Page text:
Online Safety at Park Hill Infants
Park Hill Infant School provides a safe environment to learn and work, including when online. Filtering and monitoring are both important parts of safeguarding pupils and staff from potentially harmful and inappropriate online material. It is important to recognise that no filtering systems can be 100% effective and need to be supported with high quality teaching and learning around online safety alongside effective supervision. We use LGFL: SchoolProtect – Webscreen as our filtering provider. More information regarding LGFL’s filtering process can be found here.
Please click here to view advice and information from Childnet International in many languages.
It's never easy to know how to keep our children safe when they aren't with us, and sometimes even when are, if we don't know what's happening in their lives or on their devices! Who are they talking to, what are they doing, are they okay? Don't despair though... visit this site and scroll through the page for help or click a button to go straight to a particular topics. (https://parentsafe.lgfl.net/)
The internet, computers and other digital devices are all wonderful resources that we are lucky to have at our disposal. When used correctly and responsibly the internet can be a place to learn, watch, play games, research and so much more but it must be used safely. In a world of growing technology this is a vital part of education. Some children are more competent on a device than a grown up, but they might not yet have developed a full understanding of online safety.
What is online safety?
Online Safety is staying safe whilst using any electronic device; this could be using the internet or other means of communication such as text/instant messages, gaming devices, (Playstation, Xbox), emails and social networking.
Online safety can be broken down into three sections which are taught during computing lessons at our school:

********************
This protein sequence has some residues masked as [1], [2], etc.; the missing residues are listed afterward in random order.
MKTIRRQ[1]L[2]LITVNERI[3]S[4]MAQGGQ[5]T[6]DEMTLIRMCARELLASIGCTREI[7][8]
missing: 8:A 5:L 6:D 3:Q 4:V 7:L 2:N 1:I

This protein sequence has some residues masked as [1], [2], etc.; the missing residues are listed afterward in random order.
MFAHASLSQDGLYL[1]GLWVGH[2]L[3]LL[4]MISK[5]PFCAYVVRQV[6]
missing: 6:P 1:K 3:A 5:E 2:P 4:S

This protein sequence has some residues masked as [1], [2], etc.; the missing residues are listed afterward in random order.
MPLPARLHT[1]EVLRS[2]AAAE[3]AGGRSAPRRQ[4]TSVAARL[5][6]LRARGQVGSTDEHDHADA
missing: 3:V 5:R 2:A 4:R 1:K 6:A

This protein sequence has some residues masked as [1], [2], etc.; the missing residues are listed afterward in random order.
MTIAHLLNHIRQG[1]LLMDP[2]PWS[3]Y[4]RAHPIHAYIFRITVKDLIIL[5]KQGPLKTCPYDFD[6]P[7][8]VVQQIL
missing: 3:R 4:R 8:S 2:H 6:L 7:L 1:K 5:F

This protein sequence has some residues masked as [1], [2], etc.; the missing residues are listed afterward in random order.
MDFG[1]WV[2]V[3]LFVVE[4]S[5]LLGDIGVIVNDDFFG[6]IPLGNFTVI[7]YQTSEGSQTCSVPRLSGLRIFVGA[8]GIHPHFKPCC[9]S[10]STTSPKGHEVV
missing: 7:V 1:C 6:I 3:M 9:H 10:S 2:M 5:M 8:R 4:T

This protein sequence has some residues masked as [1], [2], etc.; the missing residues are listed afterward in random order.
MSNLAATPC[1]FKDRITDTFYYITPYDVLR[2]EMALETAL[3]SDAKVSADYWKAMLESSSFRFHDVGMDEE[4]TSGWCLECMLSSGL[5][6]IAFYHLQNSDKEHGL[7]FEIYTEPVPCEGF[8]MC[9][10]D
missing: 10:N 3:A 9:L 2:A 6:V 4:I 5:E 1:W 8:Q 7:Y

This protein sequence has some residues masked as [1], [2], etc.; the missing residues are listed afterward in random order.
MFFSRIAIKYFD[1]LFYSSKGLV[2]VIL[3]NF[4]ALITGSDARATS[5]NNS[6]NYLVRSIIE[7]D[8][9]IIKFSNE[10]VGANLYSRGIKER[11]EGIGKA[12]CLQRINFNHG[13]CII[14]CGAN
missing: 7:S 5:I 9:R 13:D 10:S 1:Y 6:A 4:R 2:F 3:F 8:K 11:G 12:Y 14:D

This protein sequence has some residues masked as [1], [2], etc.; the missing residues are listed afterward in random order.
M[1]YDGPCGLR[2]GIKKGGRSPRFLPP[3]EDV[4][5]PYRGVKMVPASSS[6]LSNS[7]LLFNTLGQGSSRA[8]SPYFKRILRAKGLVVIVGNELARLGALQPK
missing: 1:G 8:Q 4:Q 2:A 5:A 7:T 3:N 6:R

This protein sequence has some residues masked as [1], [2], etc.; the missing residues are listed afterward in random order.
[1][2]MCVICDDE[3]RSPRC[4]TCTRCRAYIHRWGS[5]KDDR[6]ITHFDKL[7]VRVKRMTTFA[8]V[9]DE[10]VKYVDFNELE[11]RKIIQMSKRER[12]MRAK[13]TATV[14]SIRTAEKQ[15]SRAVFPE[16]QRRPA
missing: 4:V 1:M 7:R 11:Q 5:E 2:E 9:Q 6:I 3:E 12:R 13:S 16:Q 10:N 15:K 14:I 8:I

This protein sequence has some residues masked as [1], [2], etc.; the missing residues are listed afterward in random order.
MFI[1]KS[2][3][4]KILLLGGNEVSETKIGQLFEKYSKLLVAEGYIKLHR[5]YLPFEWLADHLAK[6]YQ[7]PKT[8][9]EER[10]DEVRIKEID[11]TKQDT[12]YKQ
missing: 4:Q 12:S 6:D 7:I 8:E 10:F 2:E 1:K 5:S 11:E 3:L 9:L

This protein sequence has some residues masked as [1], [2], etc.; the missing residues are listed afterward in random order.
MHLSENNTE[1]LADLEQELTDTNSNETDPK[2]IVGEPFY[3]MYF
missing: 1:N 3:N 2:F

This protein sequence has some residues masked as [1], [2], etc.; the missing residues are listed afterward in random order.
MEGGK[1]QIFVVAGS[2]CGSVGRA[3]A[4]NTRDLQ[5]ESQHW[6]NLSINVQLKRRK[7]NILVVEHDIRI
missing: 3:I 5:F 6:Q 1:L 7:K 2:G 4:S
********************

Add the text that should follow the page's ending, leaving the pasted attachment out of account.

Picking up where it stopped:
- Content – What children see online.
Some online content is unsuitable for children and can be hurtful or harmful. This is often true for content accessed via social networks, online games, blogs and websites. It only takes one misspelt word to lead to a search that could show harmful images. It is important for children to understand that not everything they read on the internet is true.
You can help by:
* Ensuring you have appropriate filters on your computer and online searches to prevent children accessing inappropriate material.
* Talking about the validity of information found on the internet.
- Conduct – How children behave online.
Children need to be aware of the impact that their online activity can have on both themselves and other people, and the digital footprint that they create on the internet. Writing or saying something online or in a message may feel anonymous but it could have a devastating impact to someone or themselves in the future. An example of this is cyber bullying.
When using the internet, it is important to keep personal information, including name, age, school, address, safe, and not share it with strangers.
You can help by:
- Discussing with your child the importance of reporting inappropriate conversations, images or behaviours.
- Discussing why it’s important not to share important information over the internet.
- Contact – Who children speak to online.